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Bravo Audio Tube Amplifier - V2

80% Positive Reviews
Rated #61 in Desktop Amps


Pros: Everything

Cons: Stock components suck, the design is not optimal.

I got this small amp from a local marketplace. It sounds OK when I got it, too warm, almost no treble.

After I got the schematic and tips from google I did some mods with this baby and now it sings!


What I did:

1. Cut some traces for crosstalk improvement

2. Make better grounding, measure voltage difference between in and out, make sure its not more than 1mV

3. Change the power supply filter cap to low ESR Panasonic 3300uF, 35V

4. Change 2 output caps to low ESR Panasonic 2200uF, 25V

5. Change 2 N Channel Mosfet to IRL510

6. Install 2 5K ohm pots and adjust tube biasing to 13.5V.

7. Install ferrites clamp on the power supply cable


I'm using it with my DT880 600 ohm, it beats XCAN V8 when I compare it in my local "fancy" hifi store. The owner of the shop was really surprised when I said the price was 60$ + 20$ for extra components.


Pros: Affordable; attractive aesthetically; sounds decent with mods

Cons: "Pseudo-tube" amp; requires mods to sound decent (low quality stock components)

The Bravo V2 is an attractive and inexpensive "pseudo-tube/hybrid" amp that is easily accessible to beginner DIYers if modifications are desired (which they definitely are as I will expand on later). 


I'll review both the stock unit as well as modified amp although the star rating is for the stock unit. The modded unit would be a 3.5 - 4 star rating.




The V2 is a small desktop amp (8 x 8 x 3.5 cm approximately) with exposed sides and a clear plexiglass top and bottom plate. It is very attractive and easy to access for mods, but that's where the build/design strengths end. The PCB is very cheap and the stock components are very cheap. For example, the amp is powered by 24V but the power cap is only rated at 25V, leaving little room for overvoltage protection. Replacing this cap with a 35V cap is good preventative measure. The is also a sound popping sound upon power ON, which can be fixed with an induction coil and relocation of the switch; I'm no electrical engineer, but this is bad circuit design I would think.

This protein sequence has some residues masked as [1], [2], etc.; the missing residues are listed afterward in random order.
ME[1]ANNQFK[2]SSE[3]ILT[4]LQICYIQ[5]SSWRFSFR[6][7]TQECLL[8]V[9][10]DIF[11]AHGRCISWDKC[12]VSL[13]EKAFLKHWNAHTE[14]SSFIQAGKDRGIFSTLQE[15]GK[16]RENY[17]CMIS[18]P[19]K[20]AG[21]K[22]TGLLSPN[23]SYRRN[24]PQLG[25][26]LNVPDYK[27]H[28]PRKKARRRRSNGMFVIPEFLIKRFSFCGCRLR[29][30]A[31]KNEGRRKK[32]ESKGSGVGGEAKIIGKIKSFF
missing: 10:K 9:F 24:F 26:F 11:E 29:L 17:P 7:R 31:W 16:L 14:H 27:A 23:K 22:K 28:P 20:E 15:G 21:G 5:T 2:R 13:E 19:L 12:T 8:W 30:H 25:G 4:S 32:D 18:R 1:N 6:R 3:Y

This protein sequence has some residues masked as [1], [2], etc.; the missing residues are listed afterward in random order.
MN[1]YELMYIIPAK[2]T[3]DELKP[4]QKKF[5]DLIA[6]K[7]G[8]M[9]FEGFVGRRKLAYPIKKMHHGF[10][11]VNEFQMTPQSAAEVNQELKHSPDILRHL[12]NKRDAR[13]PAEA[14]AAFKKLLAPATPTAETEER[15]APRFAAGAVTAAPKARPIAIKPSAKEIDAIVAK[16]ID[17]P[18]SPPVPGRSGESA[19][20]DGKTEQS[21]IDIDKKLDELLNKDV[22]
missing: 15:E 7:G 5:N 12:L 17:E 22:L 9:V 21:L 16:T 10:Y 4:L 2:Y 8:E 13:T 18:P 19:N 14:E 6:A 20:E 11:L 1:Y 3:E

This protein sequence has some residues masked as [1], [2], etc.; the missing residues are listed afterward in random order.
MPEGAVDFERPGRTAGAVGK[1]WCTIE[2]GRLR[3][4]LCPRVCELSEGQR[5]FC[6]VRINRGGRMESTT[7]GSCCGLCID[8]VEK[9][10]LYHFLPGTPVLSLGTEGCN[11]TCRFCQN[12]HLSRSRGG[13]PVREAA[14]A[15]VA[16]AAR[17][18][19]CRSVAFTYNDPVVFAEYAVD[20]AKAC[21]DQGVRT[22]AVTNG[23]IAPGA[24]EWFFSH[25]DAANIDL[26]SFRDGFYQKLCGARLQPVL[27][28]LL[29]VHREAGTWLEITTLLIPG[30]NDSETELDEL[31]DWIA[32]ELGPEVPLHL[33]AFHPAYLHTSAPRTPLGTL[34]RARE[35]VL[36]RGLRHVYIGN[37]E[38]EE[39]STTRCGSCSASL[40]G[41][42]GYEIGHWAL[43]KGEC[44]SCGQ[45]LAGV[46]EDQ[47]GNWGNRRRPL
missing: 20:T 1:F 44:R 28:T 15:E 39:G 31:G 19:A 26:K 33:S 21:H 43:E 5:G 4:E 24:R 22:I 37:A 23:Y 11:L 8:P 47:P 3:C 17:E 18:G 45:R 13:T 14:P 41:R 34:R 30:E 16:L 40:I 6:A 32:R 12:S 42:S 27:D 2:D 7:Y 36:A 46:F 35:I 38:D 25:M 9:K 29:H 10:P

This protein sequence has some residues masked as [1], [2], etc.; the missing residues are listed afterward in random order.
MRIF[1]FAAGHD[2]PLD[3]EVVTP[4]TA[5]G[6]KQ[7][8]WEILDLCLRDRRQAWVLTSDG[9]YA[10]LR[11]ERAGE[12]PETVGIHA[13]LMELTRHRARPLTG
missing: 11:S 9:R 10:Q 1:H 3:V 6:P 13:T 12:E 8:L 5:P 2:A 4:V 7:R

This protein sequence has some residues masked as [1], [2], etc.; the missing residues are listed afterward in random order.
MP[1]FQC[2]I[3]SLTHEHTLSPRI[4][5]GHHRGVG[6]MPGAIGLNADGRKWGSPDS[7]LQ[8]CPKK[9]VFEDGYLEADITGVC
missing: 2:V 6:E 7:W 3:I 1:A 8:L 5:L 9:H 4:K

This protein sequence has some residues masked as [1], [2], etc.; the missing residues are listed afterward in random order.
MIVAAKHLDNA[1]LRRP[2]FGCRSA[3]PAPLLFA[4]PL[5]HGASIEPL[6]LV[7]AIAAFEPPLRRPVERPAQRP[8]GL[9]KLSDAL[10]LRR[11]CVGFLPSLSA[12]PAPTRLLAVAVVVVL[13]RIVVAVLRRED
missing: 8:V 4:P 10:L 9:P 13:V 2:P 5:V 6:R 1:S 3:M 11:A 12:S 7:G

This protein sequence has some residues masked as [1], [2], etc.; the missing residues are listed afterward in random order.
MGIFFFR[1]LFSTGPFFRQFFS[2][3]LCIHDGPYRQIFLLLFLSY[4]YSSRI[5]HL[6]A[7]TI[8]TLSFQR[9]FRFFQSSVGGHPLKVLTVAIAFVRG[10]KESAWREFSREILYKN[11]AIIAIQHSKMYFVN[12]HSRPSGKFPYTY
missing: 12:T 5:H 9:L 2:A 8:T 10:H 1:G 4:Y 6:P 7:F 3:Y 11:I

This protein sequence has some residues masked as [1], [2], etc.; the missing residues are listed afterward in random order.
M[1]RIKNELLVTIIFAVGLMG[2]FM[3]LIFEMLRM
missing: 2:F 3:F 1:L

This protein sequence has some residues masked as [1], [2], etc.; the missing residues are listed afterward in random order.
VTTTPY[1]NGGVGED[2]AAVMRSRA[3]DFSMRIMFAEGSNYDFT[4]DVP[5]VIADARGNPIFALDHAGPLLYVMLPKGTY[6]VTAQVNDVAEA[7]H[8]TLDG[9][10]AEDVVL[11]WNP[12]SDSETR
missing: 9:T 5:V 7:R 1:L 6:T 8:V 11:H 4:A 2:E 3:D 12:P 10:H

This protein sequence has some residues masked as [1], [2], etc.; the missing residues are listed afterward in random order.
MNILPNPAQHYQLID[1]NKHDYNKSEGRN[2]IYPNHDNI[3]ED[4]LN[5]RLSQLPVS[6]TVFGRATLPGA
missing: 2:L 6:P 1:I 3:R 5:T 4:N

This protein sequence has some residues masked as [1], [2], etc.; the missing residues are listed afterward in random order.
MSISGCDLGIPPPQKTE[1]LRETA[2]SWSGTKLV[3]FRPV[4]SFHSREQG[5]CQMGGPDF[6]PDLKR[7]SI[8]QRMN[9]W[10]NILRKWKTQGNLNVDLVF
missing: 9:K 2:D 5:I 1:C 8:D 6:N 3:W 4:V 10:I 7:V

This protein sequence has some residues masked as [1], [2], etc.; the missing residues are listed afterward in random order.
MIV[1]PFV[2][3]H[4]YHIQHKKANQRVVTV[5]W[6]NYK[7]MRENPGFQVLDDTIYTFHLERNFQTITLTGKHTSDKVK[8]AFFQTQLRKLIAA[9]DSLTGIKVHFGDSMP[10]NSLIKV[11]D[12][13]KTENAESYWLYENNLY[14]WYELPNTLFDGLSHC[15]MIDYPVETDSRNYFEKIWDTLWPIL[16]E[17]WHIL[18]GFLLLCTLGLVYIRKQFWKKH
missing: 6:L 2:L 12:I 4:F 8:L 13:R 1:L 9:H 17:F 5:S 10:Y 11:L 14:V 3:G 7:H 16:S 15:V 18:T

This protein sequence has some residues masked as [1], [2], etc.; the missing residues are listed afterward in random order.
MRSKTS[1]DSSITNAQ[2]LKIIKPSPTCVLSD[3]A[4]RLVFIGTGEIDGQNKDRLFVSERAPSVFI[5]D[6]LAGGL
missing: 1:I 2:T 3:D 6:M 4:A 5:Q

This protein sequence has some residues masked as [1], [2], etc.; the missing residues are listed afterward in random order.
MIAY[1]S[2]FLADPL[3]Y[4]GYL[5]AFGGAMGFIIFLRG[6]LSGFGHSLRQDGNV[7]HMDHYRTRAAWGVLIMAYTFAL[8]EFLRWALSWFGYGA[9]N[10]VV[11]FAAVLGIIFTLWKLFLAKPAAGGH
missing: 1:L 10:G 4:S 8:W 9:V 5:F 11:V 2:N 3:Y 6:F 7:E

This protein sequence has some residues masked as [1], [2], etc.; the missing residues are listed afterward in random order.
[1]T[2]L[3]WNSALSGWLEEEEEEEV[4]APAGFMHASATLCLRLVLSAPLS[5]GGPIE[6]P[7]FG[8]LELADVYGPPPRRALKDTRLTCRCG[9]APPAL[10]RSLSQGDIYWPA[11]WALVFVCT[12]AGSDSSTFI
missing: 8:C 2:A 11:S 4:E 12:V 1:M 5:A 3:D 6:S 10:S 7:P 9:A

The blue LED is obnoxious in my opinion and is an eye-sore. You can either short it to turn it off or replace it with another LED of your choice.


Also, this is what many consider a pseudo-tube amp since the tube itself does very little of the amplification and is largely used a pre-amp stage for coloring/warming the sound. Other hybrids utilize the tubes a bit more and pure tube amps run crazy high voltages.




The stock unit does not sound very good. The highs are muffled and there is noticeable distortion. Bass heavy songs sounded OK, but everything else sounded muffled and harsh with none of the warmth you might expect from the tube preamp. Replacing the stock tube will help the sound, but the real fix is to replaced the stock IRF630 voltage regulator with a IRF510 or IRL530 regulator instead. This extends the highs and also seemed to reduce distortion. The heat generated form these upgraded regulators however is higher, so it may be wise to upgrade the LM317's to LM317A's as a preventative measure. After switching to an IRF510, the heat sink measured 70-75C after 30 minutes of operation (I used an IR laser thermometer). Replacing the output caps with 25V/2200uF caps are said o improve the lower frequencies, but that's debatable depending on who you ask.